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-   -   Think I want a super-zoom. Which one? (

JohnnyKay Dec 6, 2006 7:45 PM

Hi. I'm looking for a camera for my wife.

The camera will mainly be used for pictures of kids & sports, primarily outdoors. So the main things she'd like to have are a good zoom capability, low shutter lag and quick picture-to-picture capability.

While a DSLR may be able to do some of these things better, I'm not sure she has the time right now to get up the SLR learning curve. Probably better to get a camera that's largely p&s, but may allow some additional control that she could play with and then decide if a DSLR might be the way to go further down the road.

Good low-light performance would be a bonus, but the shutter lag & picture-to-picture delay are probaby more important.

And I don't know how important IS might be if most of the subjects are moving.

Are any of the super zooms better for what we want? Any ideas or suggestions? Need any more info?


mtclimber Dec 6, 2006 8:53 PM

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You have expressed a very common bit of mis-information about what IS really does. IS is just what it says: image stabiliztion at the camera. Thus it compensates for those small involuntary movements that the camera user might make while taking the photo. It does NOTHING at all to the subject or subjects in the photo. It is especailly useful in a long zoom camera, because the slightest motion of the camera by the user is shown in the photo at the same multiplier as the optical zoom.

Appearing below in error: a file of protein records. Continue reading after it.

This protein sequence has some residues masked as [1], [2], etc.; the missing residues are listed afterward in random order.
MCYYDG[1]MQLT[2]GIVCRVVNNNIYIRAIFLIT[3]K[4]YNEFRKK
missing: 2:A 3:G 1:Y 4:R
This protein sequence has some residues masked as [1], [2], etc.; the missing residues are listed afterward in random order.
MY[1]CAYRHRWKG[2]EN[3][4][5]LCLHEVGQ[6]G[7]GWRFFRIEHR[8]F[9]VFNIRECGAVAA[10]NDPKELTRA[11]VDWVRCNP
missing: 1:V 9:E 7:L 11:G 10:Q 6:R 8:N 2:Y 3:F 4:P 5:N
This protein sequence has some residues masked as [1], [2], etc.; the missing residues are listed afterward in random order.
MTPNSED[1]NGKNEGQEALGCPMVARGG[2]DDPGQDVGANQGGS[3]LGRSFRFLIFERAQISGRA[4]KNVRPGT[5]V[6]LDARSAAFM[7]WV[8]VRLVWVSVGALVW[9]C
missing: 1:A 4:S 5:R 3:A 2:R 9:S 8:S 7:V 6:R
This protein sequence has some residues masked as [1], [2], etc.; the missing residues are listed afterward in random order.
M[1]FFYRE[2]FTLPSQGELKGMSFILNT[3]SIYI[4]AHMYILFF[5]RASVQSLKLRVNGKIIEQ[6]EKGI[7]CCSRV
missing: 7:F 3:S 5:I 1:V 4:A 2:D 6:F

Therefore, if your wife has zoomed the camera out to 10X optical zoom, that very tiny, involuntary movement that she made as she released the shutter would be magnified or enlarged by 10X or 10 times in size in her photo.

The obvious choices in ultrazoom cameras equipped with ISare: the Sony H-2 and H-5, the Canon S-2 and S-3, and the Panasonic FZ-7.Most objective reviewers will acknowledge that while the Panasonic FZ-series cameras do very well in good (read: regular outdoor sunshine)the FZ-7 at ISO setting of 200 and above show noticable visible noise in low light level shots. The Canon S-2 and S-3 have gotten good reviews, but like the Panasoic FZ-7 weaken at ISO settings of 200 and above. The Sony H-2 and H-5 have gotten very good reviews and hold their photo quality without much noticable noise at ISO settings at and below ISO 400.